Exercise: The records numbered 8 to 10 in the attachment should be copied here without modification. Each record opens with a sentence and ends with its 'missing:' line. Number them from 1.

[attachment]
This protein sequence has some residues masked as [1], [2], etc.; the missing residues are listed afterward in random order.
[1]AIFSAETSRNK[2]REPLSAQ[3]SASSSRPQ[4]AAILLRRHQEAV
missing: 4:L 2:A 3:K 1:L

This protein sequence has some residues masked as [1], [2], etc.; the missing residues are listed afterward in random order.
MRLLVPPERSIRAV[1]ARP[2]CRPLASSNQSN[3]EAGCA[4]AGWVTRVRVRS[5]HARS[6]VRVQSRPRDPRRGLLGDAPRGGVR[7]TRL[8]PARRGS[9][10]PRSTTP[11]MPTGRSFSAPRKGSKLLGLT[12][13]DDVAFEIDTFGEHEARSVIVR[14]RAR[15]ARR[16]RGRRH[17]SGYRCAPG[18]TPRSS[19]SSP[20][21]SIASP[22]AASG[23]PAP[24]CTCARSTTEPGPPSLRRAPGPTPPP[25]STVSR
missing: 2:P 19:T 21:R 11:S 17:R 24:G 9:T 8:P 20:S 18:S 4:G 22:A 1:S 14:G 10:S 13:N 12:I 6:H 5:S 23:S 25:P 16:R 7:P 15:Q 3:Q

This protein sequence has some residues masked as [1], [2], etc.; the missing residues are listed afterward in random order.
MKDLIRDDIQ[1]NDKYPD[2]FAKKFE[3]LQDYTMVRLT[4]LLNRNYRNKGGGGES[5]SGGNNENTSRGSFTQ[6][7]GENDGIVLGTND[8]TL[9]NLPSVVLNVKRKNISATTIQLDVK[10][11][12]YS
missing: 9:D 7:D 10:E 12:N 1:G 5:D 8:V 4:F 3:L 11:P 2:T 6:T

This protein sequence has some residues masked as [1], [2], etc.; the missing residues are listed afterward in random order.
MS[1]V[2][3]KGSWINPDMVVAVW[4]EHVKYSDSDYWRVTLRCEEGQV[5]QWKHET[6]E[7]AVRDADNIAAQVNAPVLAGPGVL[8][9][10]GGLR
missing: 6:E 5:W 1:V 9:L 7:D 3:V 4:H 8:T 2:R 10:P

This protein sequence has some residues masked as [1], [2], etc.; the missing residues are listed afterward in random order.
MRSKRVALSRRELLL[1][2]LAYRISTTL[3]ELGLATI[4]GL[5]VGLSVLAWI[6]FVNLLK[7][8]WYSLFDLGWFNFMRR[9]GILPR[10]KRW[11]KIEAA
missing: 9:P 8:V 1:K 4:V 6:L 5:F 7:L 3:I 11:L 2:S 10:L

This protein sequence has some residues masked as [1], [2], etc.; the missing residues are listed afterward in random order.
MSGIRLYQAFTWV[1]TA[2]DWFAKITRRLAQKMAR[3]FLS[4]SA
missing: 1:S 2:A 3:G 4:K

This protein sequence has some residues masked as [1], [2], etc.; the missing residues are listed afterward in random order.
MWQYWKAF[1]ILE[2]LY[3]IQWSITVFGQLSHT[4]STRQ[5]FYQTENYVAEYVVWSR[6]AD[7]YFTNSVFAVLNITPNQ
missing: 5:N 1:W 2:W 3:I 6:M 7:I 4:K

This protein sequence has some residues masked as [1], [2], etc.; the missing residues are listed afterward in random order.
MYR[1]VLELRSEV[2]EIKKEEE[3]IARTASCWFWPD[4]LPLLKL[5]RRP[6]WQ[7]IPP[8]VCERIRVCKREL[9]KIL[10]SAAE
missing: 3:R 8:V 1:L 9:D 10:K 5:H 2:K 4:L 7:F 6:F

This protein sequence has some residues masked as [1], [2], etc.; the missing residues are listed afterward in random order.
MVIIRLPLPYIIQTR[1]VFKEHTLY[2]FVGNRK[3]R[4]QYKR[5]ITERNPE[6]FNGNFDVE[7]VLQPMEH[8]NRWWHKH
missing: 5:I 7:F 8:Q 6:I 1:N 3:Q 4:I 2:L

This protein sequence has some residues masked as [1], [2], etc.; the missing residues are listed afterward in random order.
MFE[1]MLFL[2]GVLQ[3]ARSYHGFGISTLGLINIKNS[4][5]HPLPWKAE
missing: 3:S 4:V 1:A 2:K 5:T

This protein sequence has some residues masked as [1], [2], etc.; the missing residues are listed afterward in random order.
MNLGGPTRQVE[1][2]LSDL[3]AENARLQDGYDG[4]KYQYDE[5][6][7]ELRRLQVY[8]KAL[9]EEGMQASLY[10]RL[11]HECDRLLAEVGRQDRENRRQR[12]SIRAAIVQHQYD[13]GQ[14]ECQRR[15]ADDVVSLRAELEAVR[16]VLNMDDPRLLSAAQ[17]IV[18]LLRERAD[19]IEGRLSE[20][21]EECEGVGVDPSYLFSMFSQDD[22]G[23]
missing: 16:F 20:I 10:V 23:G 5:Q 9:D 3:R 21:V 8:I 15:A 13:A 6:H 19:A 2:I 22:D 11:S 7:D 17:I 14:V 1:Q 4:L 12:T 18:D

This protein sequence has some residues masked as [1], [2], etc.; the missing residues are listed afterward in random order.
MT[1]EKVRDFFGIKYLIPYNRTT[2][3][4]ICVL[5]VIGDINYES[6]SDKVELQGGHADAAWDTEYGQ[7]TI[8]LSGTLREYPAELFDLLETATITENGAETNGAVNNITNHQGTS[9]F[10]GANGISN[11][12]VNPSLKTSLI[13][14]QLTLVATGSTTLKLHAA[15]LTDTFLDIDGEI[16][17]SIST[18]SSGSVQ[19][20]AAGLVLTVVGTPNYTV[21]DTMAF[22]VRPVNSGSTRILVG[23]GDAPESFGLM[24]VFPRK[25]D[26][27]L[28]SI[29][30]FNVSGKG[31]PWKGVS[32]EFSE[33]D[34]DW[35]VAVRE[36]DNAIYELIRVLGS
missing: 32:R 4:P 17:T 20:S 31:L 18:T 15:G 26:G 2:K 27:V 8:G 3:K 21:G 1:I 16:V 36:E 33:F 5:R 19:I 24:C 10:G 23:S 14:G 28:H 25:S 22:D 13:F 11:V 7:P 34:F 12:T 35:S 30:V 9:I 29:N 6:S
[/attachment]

This protein sequence has some residues masked as [1], [2], etc.; the missing residues are listed afterward in random order.
MYR[1]VLELRSEV[2]EIKKEEE[3]IARTASCWFWPD[4]LPLLKL[5]RRP[6]WQ[7]IPP[8]VCERIRVCKREL[9]KIL[10]SAAE
missing: 3:R 8:V 1:L 9:D 10:K 5:H 2:K 4:L 7:F 6:F

This protein sequence has some residues masked as [1], [2], etc.; the missing residues are listed afterward in random order.
MVIIRLPLPYIIQTR[1]VFKEHTLY[2]FVGNRK[3]R[4]QYKR[5]ITERNPE[6]FNGNFDVE[7]VLQPMEH[8]NRWWHKH
missing: 5:I 7:F 8:Q 6:I 1:N 3:Q 4:I 2:L

This protein sequence has some residues masked as [1], [2], etc.; the missing residues are listed afterward in random order.
MFE[1]MLFL[2]GVLQ[3]ARSYHGFGISTLGLINIKNS[4][5]HPLPWKAE
missing: 3:S 4:V 1:A 2:K 5:T